Campos announced that he met with Juvenile Probation Department (JPD) Chief William Siffermann today, and Siffermann told him that he had no intention of complying with the ordinance, which the Board passed Nov. 10, 2009.

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Gavin for Lite Guv?

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Willie Brown thinks it's a good idea. And you can tell Newsom wants to consider it, since he knows there's nothing else obvious for him to do once his term as mayor is up -- and there are going to be a lot of options not too far down the road. Sen. Dianne Feinstein isn't getting any younger, and at some point she'll retire. If Jerry Brown doesn't get elected governor, the Democrats will be looking for someone very different in four years. But once a politician like Newsom is out of office and out of the spotlight, he'll have a hard time coming back.

So he could sit up there in the Lite Gov's office, doing what John Garamendi did -- taking on issues like cuts to the University of California (the Lt. Gov. sits on the Board of Regents) and making speeches about reform, and maybe he could get out in front of this constitutional convention stuff, and keep his name in the news, without having to make a single difficult or unpleasant decision that he can be blamed for later.

You know he wants to do it ....

But there's this problem, and for Newsom, it's very real.

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The attack on district elections begins

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I knew it was coming. After ten years of district-elected supervisors promoting progressive policies (minimum wage and sick day laws, universal health care, tenant protections, public power, development limits, affordable housing etc.) downtown has finally figured out how to launch a counter-attack. It was announced this morning in the pages of the Chronicle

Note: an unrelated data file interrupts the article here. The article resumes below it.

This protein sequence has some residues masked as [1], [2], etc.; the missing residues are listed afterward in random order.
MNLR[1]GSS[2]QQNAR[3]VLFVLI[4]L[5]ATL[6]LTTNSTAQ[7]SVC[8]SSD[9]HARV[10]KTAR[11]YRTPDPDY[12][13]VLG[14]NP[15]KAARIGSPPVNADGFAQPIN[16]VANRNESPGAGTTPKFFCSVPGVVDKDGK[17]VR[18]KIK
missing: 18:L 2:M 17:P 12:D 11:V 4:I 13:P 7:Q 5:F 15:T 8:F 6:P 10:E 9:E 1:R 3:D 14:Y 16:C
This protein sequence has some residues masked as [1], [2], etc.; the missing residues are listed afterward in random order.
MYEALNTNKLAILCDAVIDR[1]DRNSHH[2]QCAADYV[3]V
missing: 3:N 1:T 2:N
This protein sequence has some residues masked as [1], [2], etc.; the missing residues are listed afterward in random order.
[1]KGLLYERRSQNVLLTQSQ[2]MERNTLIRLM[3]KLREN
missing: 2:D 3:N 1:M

I knew it was coming. After ten years of district-elected supervisors promoting progressive policies (minimum wage and sick day laws, universal health care, tenant protections, public power, development limits, affordable housing etc.) downtown has finally figured out how to launch a counter-attack. It was announced this morning in the pages of the Chronicle

The idea is to replace some of the district supes with at-large representatives – say, four of the 11. That Chamber of Commerce is doing a poll on the issue. Expect a November ballot initiative.

C.W. Nevius chimed in, too, arguing in favor of the “hybrid” (sounds so much like an eco-friendly car) system.

The line is going to be this: District supervisors don’t pay attention to citywide issues.

"People like the idea of being able to talk to a district supervisor about neighborhood problems, but also feel that they want someone they can go to with broader, citywide concerns," said Steve Falk, president and CEO of the San Francisco Chamber of Commerce.

Or as Nevius puts it:

The truth is that San Francisco has more supervisors than any county in California. Is it too much to ask that a few of them have the entire city's best interest in mind?

Let’s consider for a moment what this is really about.

Read more »